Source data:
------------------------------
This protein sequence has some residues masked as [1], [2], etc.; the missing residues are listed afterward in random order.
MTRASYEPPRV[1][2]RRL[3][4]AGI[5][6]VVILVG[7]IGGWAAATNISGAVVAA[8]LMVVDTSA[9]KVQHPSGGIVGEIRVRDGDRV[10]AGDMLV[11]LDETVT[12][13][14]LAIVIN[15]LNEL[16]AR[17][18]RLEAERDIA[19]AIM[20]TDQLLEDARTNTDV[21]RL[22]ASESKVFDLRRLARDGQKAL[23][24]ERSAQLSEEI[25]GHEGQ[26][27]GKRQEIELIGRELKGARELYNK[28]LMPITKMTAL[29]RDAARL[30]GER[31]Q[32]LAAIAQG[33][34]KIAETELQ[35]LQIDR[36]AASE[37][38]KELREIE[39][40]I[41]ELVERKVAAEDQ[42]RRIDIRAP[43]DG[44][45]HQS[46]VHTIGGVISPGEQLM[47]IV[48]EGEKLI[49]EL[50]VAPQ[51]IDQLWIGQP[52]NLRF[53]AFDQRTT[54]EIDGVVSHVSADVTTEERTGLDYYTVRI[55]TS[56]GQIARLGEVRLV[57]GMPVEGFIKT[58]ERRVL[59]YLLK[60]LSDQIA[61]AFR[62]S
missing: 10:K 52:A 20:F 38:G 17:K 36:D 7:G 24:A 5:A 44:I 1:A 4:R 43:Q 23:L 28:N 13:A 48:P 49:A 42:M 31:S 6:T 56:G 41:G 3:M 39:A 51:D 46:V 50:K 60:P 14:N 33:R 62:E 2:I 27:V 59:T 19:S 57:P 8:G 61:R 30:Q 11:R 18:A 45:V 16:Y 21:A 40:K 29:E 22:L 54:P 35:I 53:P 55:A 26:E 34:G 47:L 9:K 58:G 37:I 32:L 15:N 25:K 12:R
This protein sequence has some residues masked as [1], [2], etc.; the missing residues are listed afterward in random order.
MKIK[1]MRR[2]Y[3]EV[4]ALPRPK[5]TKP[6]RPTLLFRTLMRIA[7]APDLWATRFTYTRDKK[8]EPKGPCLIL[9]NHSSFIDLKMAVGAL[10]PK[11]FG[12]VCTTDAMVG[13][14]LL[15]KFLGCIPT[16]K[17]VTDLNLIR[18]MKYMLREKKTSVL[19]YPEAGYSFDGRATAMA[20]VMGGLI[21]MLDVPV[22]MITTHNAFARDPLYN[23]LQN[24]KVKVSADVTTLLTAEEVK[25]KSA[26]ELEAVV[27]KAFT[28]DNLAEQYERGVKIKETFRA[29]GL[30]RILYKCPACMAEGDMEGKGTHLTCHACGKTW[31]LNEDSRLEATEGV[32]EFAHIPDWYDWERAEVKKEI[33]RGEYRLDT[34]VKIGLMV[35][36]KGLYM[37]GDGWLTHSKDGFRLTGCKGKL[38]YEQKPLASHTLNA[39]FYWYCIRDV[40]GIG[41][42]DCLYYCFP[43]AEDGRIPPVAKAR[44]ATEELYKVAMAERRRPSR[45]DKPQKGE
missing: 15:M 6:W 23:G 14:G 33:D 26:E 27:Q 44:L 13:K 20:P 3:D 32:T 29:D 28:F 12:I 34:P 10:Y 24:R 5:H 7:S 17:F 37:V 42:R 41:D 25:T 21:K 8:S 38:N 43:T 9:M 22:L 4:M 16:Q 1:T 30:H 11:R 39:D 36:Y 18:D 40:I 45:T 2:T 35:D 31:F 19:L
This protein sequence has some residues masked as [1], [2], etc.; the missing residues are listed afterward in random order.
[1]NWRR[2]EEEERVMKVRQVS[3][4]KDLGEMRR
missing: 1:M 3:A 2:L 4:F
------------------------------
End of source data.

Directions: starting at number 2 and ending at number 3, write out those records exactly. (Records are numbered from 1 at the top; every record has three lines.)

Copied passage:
This protein sequence has some residues masked as [1], [2], etc.; the missing residues are listed afterward in random order.
MKIK[1]MRR[2]Y[3]EV[4]ALPRPK[5]TKP[6]RPTLLFRTLMRIA[7]APDLWATRFTYTRDKK[8]EPKGPCLIL[9]NHSSFIDLKMAVGAL[10]PK[11]FG[12]VCTTDAMVG[13][14]LL[15]KFLGCIPT[16]K[17]VTDLNLIR[18]MKYMLREKKTSVL[19]YPEAGYSFDGRATAMA[20]VMGGLI[21]MLDVPV[22]MITTHNAFARDPLYN[23]LQN[24]KVKVSADVTTLLTAEEVK[25]KSA[26]ELEAVV[27]KAFT[28]DNLAEQYERGVKIKETFRA[29]GL[30]RILYKCPACMAEGDMEGKGTHLTCHACGKTW[31]LNEDSRLEATEGV[32]EFAHIPDWYDWERAEVKKEI[33]RGEYRLDT[34]VKIGLMV[35][36]KGLYM[37]GDGWLTHSKDGFRLTGCKGKL[38]YEQKPLASHTLNA[39]FYWYCIRDV[40]GIG[41][42]DCLYYCFP[43]AEDGRIPPVAKAR[44]ATEELYKVAMAERRRPSR[45]DKPQKGE
missing: 15:M 6:W 23:G 14:G 33:D 26:E 27:Q 44:L 13:K 20:P 3:D 32:T 29:D 28:F 12:I 34:P 10:Y 24:R 5:H 7:S 17:F 37:V 42:R 41:D 25:T 21:K 8:S 38:N 43:T 9:M 22:L 4:M 16:Q 1:T 30:H 11:R 39:D 36:Y 18:D 40:I 45:T 2:T 35:D 31:F 19:L
This protein sequence has some residues masked as [1], [2], etc.; the missing residues are listed afterward in random order.
[1]NWRR[2]EEEERVMKVRQVS[3][4]KDLGEMRR
missing: 1:M 3:A 2:L 4:F